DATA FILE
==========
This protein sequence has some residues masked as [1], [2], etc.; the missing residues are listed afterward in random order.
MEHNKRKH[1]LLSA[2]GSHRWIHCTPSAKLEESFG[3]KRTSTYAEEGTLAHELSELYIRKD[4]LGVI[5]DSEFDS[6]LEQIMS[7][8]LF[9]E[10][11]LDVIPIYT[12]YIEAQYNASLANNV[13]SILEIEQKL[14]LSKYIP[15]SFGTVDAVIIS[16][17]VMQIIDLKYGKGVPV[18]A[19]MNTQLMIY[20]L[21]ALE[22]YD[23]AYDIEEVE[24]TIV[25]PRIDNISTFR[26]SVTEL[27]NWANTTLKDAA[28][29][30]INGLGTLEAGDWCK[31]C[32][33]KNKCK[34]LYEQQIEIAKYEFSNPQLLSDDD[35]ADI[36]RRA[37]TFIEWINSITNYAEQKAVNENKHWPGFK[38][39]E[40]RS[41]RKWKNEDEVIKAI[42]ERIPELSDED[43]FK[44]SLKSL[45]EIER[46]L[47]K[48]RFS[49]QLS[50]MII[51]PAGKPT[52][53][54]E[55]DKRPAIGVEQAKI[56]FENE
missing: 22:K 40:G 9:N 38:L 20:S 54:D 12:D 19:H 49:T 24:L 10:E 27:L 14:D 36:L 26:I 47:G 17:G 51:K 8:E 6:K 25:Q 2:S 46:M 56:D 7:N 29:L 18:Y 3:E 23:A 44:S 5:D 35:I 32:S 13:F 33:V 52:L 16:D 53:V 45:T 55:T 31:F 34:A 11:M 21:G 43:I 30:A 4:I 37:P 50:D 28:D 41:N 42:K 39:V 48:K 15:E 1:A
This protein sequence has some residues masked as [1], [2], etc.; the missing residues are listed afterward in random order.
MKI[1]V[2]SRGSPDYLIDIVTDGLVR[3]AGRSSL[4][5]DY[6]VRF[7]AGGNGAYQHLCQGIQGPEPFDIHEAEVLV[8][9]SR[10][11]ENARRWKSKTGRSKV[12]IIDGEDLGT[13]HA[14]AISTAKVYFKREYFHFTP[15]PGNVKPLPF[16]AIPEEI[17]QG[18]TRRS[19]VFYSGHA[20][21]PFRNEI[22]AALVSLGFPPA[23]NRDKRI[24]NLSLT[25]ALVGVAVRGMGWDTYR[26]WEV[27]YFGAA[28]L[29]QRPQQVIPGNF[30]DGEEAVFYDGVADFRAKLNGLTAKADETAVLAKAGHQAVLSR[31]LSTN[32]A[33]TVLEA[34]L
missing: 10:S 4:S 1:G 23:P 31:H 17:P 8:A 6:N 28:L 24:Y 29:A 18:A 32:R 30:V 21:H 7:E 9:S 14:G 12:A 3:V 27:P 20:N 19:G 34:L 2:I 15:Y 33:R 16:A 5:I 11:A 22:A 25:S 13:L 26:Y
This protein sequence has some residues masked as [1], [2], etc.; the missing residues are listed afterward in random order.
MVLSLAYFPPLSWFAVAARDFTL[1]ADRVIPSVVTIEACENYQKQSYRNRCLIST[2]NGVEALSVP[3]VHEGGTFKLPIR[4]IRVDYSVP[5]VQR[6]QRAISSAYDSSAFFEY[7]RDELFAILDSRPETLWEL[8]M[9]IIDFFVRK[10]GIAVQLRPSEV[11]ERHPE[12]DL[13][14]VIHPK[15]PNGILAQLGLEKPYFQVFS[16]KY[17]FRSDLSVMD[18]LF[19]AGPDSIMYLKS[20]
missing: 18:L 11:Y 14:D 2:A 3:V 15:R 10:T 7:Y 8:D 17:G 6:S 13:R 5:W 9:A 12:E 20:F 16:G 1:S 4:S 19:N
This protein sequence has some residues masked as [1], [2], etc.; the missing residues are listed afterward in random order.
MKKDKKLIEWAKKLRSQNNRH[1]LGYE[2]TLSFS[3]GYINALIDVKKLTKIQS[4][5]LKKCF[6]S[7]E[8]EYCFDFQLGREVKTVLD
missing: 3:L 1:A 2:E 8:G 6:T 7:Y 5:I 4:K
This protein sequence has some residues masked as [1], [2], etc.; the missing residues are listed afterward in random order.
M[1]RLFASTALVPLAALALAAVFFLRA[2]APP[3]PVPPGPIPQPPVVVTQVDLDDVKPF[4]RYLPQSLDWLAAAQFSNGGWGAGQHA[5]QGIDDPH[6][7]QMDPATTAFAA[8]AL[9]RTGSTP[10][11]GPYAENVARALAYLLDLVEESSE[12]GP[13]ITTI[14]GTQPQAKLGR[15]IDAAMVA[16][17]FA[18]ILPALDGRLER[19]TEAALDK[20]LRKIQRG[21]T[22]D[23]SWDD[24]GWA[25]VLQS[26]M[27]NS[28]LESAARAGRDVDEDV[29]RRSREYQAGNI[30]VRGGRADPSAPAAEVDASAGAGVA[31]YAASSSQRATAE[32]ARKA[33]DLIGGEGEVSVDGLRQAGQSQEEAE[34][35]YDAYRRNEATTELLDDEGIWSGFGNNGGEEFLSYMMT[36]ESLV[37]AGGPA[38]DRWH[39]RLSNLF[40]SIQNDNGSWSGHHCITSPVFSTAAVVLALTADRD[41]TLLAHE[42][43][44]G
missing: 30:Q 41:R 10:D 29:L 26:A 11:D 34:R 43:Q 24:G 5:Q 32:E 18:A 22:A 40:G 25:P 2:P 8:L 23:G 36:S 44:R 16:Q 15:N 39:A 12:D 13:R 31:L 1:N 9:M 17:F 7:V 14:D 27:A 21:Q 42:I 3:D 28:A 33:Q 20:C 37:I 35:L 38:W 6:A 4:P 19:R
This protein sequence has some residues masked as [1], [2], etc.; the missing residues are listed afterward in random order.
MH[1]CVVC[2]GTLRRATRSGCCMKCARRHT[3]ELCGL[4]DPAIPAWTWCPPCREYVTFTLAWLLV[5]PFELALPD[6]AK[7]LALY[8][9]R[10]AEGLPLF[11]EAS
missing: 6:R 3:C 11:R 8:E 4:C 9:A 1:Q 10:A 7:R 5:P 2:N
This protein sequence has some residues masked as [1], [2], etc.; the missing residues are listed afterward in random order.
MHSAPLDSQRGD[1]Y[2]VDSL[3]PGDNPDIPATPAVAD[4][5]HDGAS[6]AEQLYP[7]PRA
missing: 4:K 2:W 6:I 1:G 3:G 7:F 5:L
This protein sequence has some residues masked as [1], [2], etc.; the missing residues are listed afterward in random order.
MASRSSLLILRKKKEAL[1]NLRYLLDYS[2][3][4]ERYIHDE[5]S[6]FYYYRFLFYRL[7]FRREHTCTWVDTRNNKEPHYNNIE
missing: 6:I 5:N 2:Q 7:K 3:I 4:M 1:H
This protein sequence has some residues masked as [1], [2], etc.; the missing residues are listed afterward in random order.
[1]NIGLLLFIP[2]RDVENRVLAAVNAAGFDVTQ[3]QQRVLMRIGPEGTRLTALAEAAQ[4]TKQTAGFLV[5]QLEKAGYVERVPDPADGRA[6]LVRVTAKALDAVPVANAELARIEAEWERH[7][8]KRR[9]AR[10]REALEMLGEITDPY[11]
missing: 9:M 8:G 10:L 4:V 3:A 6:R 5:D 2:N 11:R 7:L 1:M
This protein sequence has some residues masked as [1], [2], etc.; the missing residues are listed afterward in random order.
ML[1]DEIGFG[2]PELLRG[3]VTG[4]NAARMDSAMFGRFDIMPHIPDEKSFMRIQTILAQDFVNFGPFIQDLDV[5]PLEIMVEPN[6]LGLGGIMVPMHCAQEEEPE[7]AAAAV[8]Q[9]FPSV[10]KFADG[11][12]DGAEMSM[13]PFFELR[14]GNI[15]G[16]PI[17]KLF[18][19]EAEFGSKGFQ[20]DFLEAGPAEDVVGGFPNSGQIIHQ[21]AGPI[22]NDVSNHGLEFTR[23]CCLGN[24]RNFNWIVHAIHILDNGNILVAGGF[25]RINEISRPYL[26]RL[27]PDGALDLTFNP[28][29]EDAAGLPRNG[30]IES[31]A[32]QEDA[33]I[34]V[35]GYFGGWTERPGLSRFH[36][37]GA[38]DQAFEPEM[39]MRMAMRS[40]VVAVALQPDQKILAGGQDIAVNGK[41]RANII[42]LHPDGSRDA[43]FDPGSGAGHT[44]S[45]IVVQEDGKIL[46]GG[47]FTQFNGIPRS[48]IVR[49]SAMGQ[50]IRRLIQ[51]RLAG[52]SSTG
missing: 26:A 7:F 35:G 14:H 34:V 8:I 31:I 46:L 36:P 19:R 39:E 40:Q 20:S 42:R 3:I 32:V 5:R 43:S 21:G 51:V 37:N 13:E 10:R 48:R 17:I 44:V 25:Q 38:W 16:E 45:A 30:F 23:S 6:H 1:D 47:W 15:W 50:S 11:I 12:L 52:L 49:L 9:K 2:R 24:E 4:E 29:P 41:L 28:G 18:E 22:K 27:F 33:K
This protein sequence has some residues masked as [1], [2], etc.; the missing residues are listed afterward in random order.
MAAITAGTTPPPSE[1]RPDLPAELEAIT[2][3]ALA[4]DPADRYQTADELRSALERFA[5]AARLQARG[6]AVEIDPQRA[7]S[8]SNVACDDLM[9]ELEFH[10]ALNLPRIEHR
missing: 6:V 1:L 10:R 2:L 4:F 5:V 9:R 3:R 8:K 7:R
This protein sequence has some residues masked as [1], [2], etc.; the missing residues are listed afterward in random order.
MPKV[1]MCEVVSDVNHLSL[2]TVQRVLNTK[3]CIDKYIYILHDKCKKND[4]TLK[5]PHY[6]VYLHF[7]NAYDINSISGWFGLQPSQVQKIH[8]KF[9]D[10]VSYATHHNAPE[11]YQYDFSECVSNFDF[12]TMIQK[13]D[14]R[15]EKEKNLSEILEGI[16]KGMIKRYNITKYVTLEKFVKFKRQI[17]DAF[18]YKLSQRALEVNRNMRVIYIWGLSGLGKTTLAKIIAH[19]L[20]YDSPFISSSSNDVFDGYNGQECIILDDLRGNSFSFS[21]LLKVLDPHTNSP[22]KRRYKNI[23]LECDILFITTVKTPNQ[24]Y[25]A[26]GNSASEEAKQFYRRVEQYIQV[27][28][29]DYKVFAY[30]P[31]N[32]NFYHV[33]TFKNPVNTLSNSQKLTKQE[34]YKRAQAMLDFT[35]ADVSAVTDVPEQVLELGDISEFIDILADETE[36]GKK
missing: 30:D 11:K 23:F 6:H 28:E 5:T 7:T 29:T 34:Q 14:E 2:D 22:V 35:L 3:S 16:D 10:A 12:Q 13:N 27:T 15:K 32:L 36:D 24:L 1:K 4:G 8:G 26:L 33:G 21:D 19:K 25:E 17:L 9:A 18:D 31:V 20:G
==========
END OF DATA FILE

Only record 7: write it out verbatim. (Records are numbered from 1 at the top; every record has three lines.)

This protein sequence has some residues masked as [1], [2], etc.; the missing residues are listed afterward in random order.
MHSAPLDSQRGD[1]Y[2]VDSL[3]PGDNPDIPATPAVAD[4][5]HDGAS[6]AEQLYP[7]PRA
missing: 4:K 2:W 6:I 1:G 3:G 7:F 5:L